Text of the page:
Politics, government and public life for Southern California

A bipartisan effort to bring the immigration debate home

Activists recently rallied outside the Capitol to keep the pressure on House GOP members over immigration reform.

Congress has two more weeks of work before adjourning for the summer. Immigration advocates plan to use the down time to take the debate to the district of individual Republican members. The push begins in California Saturday with a rare bipartisan conversation.

Chicago Democrat Luis Gutiérrez has been on the road the past week, talking immigration reform in Republican Congressional districts in various states.

So far, no GOP members have joined him onstage. But for his stop in Bakersfield, Gutiérrez will  be joined by freshman Republican David Valadao, who acknowledges his colleague's standing: "I mean, he's one of the Group of Seven, so he's been a leader on immigration."

It's actually known as the "Gang of Seven" — a bipartisan group of lawmakers that has been working for months, but still hasn't unveiled its promised comprehensive immigration bill.

Hardline Republicans prefer a series of piecemeal bills. Next week, a House Judiciary subcommittee considers whether undocumented young people brought to the U.S. unlawfully by their parents should be given some kind of legal status — the first time the House GOP has hinted that a path to citizenship for some should be part of immigration reform.

Valadao recognizes the divide in his own district, which is 71 percent Latino: "You've got the extremes. You've got the people who are saying citizenship for all 11 million, and then you've got the people saying no, absolutely not. I think there's a middle ground there."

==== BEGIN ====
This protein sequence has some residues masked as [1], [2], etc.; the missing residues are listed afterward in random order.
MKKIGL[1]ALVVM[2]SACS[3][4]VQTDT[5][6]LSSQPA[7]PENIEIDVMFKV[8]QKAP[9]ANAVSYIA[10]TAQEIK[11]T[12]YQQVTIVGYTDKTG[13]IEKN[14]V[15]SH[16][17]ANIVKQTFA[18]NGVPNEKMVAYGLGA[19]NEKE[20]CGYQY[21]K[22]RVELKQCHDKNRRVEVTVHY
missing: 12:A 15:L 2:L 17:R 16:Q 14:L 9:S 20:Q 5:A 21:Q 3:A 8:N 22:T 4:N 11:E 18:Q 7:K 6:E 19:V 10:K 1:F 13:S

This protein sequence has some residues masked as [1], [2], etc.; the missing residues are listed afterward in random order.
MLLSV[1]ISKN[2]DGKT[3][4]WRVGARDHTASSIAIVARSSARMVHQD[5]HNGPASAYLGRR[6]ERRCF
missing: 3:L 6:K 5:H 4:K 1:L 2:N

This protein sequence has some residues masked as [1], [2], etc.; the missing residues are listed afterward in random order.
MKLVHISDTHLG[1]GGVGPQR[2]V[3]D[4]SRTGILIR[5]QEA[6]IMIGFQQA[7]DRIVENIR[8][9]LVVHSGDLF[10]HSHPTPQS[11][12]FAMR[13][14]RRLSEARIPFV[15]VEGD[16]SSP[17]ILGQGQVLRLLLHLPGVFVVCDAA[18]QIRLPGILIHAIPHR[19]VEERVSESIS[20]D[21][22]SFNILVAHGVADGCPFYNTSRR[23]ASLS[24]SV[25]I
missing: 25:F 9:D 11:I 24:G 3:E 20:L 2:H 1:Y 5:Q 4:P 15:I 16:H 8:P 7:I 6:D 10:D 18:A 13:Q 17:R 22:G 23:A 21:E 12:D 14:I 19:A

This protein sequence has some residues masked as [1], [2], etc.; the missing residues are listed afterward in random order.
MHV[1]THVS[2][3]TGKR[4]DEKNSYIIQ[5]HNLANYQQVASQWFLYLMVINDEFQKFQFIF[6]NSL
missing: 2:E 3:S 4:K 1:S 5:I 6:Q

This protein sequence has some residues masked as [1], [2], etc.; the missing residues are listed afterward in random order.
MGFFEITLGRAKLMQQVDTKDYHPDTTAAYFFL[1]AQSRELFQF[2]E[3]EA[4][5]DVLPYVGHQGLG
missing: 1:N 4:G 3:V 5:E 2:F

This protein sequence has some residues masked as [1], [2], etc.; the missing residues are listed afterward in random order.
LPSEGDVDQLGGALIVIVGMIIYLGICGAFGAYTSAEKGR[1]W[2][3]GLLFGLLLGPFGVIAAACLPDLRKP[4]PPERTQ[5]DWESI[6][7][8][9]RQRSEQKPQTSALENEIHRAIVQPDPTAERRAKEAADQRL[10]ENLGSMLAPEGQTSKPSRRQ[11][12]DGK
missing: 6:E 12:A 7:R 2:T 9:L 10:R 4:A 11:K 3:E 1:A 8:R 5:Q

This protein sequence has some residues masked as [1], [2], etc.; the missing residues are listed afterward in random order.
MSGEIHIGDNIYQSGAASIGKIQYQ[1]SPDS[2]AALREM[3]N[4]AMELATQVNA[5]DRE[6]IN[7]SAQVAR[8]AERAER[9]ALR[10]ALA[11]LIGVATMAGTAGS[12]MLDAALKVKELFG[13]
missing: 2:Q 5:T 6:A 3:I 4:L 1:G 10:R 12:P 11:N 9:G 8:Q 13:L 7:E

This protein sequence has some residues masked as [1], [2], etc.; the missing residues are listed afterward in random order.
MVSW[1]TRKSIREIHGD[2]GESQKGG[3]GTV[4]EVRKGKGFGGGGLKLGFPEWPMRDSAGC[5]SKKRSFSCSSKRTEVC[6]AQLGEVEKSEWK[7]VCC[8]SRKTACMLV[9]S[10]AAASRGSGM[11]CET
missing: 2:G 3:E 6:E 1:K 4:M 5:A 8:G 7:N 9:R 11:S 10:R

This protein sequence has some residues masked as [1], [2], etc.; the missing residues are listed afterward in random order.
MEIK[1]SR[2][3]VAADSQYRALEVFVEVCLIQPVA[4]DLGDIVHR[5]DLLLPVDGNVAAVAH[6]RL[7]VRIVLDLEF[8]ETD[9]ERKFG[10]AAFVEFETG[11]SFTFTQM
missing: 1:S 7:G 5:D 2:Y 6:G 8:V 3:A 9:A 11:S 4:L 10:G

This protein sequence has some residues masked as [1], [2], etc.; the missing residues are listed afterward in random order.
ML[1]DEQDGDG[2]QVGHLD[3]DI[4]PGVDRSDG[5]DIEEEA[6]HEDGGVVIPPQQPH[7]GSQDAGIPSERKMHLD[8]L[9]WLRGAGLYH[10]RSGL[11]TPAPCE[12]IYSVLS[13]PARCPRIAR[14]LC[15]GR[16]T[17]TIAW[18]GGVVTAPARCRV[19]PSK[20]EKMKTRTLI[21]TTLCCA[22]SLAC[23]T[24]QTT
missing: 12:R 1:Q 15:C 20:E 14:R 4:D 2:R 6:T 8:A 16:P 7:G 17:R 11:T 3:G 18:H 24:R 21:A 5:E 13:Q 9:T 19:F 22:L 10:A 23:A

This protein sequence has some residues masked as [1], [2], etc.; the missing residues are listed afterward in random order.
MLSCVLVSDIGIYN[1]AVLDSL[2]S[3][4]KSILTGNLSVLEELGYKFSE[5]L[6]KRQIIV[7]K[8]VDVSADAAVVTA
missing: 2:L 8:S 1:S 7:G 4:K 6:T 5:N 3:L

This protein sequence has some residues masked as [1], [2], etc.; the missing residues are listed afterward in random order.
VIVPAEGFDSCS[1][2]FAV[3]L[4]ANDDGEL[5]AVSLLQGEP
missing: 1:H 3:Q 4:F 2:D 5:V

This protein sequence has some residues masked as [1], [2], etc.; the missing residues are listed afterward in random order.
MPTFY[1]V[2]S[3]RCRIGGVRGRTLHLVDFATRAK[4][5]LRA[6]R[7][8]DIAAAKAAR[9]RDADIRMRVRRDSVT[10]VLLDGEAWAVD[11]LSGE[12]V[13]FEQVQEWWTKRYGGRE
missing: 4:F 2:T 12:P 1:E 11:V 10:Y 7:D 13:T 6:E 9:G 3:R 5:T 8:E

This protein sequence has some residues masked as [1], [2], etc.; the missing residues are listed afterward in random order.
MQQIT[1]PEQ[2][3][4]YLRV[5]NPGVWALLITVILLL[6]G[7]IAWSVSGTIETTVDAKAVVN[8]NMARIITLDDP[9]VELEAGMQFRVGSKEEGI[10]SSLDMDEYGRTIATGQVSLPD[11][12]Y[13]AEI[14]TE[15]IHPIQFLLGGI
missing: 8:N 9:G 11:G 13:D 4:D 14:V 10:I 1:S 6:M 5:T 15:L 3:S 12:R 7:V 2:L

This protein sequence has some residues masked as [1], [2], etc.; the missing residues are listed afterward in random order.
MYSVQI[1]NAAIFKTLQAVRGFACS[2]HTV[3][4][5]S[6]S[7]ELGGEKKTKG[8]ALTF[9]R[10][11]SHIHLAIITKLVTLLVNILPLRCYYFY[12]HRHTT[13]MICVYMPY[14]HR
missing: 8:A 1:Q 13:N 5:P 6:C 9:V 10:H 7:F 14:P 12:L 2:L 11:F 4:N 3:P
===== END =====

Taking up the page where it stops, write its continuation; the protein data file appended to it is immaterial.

Valadao's solution: weed out the troublemakers and offer others the chance to become citizens, something his Portuguese immigrant parents enjoyed: "There are going to be some that we're not going to have a problem with having an opportunity to become citizens." He says you want to give everybody the opportunity, "as long as they're good, honest people who just want to be a member of our society and contribute to our communities."

This will be Valadao's first town hall since his election last year, when he won almost 58 percent of the vote in a district where Republicans are only about one-third of registered voters. The stage will be packed with activists who are pushing for a full path to citizenship for all the estimated 11 million undocumented in this country. Participants include religious leaders and union organizers such as Dolores Huerta, co-founder of the United Farm Workers union, whose national headquarters are just outside Valadao's district..

Fellow Congressman Gutiérrez salutes Valadao's courage and says he will be "very well received."

Gutiérrez says you need 218 votes to pass anything in the House, and you get those votes one member at a time. His immigration road show continues through the summer.

Meanwhile, the bipartisan Senators who crafted that chamber's immigration bill are urging business lobbyists to make their case to more than a hundred House GOP members who might vote for a comprehensive bill.

And nearly a hundred of the nation's Catholic university leaders sent letters this week to all 163 Catholic members of Congress — including House Speaker John Boehner and Minority Leader Nancy Pelosi — urging them to pass immigration reform. One line from the letter reads: “We remind you that no human being made in the image of God is illegal.”  

The full House isn't expected to vote on immigration measures until after Labor Day. 

 

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